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M.Frank LHCb/CERN POOL persistency: Status  Current understanding  Today’s model  Conclusions.

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Presentation on theme: "M.Frank LHCb/CERN POOL persistency: Status  Current understanding  Today’s model  Conclusions."— Presentation transcript:

1 M.Frank LHCb/CERN POOL persistency: Status  Current understanding  Today’s model  Conclusions

2 M.Frank LHCb/CERN 2POOL Persistency – What is it about? Objects & pointersObjects, object IDs, collections & DBs Transient Persistent C++ pointer => object ID

3 M.Frank LHCb/CERN 3POOL The Object Model (June)

4 M.Frank LHCb/CERN 4POOL Cache Access Through References  References know about the Cache Manager  References are implemented as smart pointers  Use cache manager for “load-on-demand”  Use the object key of the cache manager Object Identifier in Cache Manager Reference to Cache Manager Ref Pointer to object Dereference

5 M.Frank LHCb/CERN 5POOL Cache Access Key CacheMgr Pointer SmartRef Cache Manager Persistency Manager Token Storage Type Object Type (GUID) Persistent Reference KeyObjectToken ……… 2

6 M.Frank LHCb/CERN 6POOL The Object Model (June)

7 M.Frank LHCb/CERN 7POOL Class Diagram of Today

8 M.Frank LHCb/CERN 8POOL Typical Calling Sequence

9 M.Frank LHCb/CERN 9POOL Persistency Interface  Read Object access  readObject  Transaction handling  Start, commit, rollback  Register objects for writing

10 M.Frank LHCb/CERN 10POOL Writing Objects  Supported by IPersistencyMgr  Start transaction  Loop 1 … n  Mark objects for write: requires placement hint  End Transaction  Commit  Rollback (if supported by database)

11 M.Frank LHCb/CERN 11POOL Model Assumptions Data Cache StorageMgr Disk Storage database Database Container Objects Class GUID Cache hints [0..*] Storage type DB name Cont.name Item ID

12 M.Frank LHCb/CERN 12POOL Link ID Link Info DB/Cont.name, Local lookup table in each file Follow Persistent References Entry ID Link ID XID (2)(3) (4) (1) KeyObjectToken

13 M.Frank LHCb/CERN 13POOL The Link Table  Contains all information to resurrect an object  Storage identifierINT  Database “name”string  Container namestring  Class identifierGUID  Cache hintsstring []  E.g. other possible transient conversions Make sure the object model does not go wild!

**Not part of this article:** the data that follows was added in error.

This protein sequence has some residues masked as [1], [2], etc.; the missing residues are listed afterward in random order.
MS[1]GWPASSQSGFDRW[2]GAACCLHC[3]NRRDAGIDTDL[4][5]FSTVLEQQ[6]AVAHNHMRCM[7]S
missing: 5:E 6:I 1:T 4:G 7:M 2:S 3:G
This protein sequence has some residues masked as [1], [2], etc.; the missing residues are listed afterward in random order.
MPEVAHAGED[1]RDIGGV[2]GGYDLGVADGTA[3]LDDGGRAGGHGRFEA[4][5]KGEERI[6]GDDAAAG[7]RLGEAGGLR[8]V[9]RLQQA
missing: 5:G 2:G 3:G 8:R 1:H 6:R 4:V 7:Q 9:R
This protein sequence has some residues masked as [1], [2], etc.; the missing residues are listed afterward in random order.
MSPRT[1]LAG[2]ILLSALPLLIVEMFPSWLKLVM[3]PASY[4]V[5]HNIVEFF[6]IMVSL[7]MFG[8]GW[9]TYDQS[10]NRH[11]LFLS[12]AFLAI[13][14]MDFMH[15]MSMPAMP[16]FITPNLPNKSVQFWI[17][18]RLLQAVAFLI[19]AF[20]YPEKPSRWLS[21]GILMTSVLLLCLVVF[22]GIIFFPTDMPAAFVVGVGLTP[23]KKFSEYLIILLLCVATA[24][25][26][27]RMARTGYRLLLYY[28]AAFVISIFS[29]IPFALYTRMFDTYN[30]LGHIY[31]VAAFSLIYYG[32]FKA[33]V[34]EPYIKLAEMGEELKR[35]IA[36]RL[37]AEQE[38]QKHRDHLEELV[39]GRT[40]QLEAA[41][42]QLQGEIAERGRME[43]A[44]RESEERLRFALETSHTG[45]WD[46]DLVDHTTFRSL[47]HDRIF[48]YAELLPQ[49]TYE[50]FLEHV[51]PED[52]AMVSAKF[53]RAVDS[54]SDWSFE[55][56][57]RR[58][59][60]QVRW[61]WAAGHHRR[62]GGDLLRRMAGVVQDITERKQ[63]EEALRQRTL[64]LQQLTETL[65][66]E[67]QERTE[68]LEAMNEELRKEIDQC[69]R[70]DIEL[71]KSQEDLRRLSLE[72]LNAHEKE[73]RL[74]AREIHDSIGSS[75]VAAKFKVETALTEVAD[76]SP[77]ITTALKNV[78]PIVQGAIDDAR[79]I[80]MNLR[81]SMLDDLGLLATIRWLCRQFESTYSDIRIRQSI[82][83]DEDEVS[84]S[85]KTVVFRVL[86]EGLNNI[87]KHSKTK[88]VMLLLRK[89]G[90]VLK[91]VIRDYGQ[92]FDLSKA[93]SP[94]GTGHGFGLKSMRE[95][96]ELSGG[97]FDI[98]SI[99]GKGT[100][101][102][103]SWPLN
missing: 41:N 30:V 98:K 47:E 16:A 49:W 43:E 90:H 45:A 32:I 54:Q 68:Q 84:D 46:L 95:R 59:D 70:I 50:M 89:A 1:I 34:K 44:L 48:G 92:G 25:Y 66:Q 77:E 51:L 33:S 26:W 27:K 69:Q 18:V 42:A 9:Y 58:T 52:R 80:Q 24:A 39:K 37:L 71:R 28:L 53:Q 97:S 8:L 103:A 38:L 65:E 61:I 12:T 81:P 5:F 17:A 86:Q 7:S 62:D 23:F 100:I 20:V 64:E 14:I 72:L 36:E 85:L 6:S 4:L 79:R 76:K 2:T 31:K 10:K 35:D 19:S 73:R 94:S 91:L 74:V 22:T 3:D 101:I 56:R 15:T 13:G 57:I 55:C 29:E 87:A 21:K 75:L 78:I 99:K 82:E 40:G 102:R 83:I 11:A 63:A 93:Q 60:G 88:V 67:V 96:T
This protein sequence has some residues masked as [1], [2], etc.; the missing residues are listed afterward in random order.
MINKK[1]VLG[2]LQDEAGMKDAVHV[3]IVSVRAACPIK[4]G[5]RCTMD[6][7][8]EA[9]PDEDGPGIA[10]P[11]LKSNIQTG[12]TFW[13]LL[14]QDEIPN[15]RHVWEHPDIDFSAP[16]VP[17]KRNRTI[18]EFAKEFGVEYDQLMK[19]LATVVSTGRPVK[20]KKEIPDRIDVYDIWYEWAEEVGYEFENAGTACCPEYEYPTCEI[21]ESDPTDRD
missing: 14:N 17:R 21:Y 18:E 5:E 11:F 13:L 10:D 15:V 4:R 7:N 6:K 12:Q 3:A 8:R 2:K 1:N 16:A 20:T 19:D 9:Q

14 M.Frank LHCb/CERN 14POOL Conclusions  I think this model could work very nicely for any persistency technology based on database files, collections and objects within collections  The main thinking is done  Think about some optimizations, which cannot be introduced later  Looks like it’s about time to start prototyping

15 M.Frank LHCb/CERN 15POOL Persistent Objects What is the default?  Objectivity, OOCI:  Everything is persistent unless deleted before commit  ROOT, RDBMS:  Nothing is persistent unless explicitly saved  ROOT: Tobject::Write(), Ttree::Fill() etc.  RDBMS: INSERT INTO VALUES (…)  …has consequences on allocation mechanism

16 M.Frank LHCb/CERN 16POOL Persistent Object Allocation First possibility:  During “Mark objects for write”  In registerObjectForWrite(…)  Client can know immediately if object can be written  Better handle for corrective actions  Create persistent token  In endTransaction(…)  Fill data, resolve references and update row “unregisterObjectFromWrite” difficult Transaction may be open for a long time

17 M.Frank LHCb/CERN 17POOL Persistent Object Allocation Second possibility:  During “End Transaction”  In markObjectForWrite(…)  Trivial. Simply collects object pointers  “unregisterObjectFromWrite” trivial  In endTransaction(…)  Create persistent token  Fill data, resolve references and update row Only bulk transaction/conversion status On failure drop all


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